The Dollhouse by Fiona Davis (2016)
A dual timeline story taking place at the Barbizon Hotel in New York City in the 1950s and 2016. In 1952, Darby arrives in NYC to start secretarial school; in 2016, journalist Rose begins looking into Darby's past and her possible involvement in the death of the a maid at the Barbizon.
I wanted to read this book because it has so many elements I love - historical fiction, an iconic New York City setting, and a dual timeline. While some things worked, others didn't. At first, I enjoyed Darby's fish-out-of-water story. She's not like the beautiful models she shares a floor with at the Barbizon. She wants to train for a career so she'll never have to depend on a man. But then she becomes friends with Esme, a maid, and she finds herself doing things she never thought she would - singing in a jazz club, staying out late, and maybe even starting a relationship. I got the impression that Darby was the type of person who cared very much what people thought of her and wanted to fit in, so her unorthodox friendship with a maid didn't make much sense. I also felt like Esme was a bad influence on her, causing Darby to flounder in her studies, and I wanted her to see that.
In 2016, Rose is a neighbor of Darby's at the Barbizon and also a journalist looking for her next big story. Although Rose had a lot of things going on in her personal life, for me that didn't excuse her unethical behavior in getting her story. However, I enjoyed the way the two storylines came together - the journalism angle felt like a natural fit. The writing felt a bit stiff at times, but I still felt drawn in and wanted to know how it would end. 3 stars
The Masterpiece by Fiona Davis (2018)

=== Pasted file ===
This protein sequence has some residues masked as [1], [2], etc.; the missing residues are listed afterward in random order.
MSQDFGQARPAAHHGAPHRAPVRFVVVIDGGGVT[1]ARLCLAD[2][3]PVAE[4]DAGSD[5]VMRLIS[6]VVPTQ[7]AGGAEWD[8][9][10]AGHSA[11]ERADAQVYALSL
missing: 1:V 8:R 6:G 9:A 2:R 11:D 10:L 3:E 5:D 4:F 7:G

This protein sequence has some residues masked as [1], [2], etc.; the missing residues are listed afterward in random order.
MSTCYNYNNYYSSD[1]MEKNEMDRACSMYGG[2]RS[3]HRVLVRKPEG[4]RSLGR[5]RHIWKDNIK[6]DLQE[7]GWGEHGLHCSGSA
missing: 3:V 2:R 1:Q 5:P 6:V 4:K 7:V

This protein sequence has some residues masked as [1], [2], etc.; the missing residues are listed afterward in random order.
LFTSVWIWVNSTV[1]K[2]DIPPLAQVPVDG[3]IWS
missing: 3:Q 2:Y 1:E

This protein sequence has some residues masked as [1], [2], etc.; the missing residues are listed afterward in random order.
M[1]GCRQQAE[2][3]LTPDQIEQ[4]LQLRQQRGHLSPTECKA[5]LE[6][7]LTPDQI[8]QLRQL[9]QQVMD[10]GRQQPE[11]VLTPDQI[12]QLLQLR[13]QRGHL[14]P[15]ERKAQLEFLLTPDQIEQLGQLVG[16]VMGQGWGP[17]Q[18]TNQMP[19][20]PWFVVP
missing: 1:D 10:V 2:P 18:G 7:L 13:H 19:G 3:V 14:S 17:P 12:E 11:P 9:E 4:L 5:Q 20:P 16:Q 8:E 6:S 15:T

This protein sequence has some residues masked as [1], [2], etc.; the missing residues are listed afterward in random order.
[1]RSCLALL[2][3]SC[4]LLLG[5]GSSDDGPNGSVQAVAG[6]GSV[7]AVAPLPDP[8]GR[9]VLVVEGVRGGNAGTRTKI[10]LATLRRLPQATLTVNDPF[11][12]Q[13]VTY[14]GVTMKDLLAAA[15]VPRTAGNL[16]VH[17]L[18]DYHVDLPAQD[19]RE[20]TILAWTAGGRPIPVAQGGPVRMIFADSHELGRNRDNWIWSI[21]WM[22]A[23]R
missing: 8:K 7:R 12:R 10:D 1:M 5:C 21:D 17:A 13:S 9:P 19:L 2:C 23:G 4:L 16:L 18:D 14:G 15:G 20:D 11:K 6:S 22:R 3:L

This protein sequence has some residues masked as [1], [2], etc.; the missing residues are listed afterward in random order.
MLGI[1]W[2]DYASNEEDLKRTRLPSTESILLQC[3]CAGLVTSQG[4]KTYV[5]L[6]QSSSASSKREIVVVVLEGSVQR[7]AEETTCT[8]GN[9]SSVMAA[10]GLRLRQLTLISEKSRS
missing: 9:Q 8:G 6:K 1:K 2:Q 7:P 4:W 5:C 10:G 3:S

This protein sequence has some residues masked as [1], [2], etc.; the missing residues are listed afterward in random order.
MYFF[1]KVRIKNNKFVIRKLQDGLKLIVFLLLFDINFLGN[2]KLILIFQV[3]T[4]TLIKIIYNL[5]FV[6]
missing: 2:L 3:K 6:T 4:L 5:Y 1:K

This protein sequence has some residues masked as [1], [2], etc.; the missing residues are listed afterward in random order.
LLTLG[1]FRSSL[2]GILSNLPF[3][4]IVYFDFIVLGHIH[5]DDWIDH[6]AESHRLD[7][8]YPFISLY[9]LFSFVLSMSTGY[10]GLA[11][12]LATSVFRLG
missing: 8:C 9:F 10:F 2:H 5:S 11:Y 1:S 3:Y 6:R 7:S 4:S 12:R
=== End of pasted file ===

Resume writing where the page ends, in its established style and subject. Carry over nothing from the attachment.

A dual-timeline story taking place in Grand Central Terminal. In the 1920s and 1930s, Clara Darden is a teacher at the Grand Central School of Art. In the 1970s, Virginia Clay is a woman struggling to support herself and her daughter by working at the information booth in the terminal.
I loved both Clara and Virginia. Clara is determined and driven, not afraid to find opportunities and further her career. She came to New York City to become an artist and she knew she had the talent to succeed. Virginia has had some hardships in her life (divorce, breast cancer), but she keeps moving forward. I loved her devotion to Grand Central Terminal; she could see its beauty when others couldn't and wanted to save it. I identified with her love for historical preservation.
This is now the 3rd book I've read by Fiona Davis, and her writing improves with each one. The dialogue flowed well, and she did a really great job of connecting the two storylines. I appreciated all the research she included about various artistic movements and the history of Grand Central Terminal. Once the mystery of Clara Darden's disappearance was solved, I thought it was a bit far-fetched, but otherwise the story was very engaging and well-written. 4 stars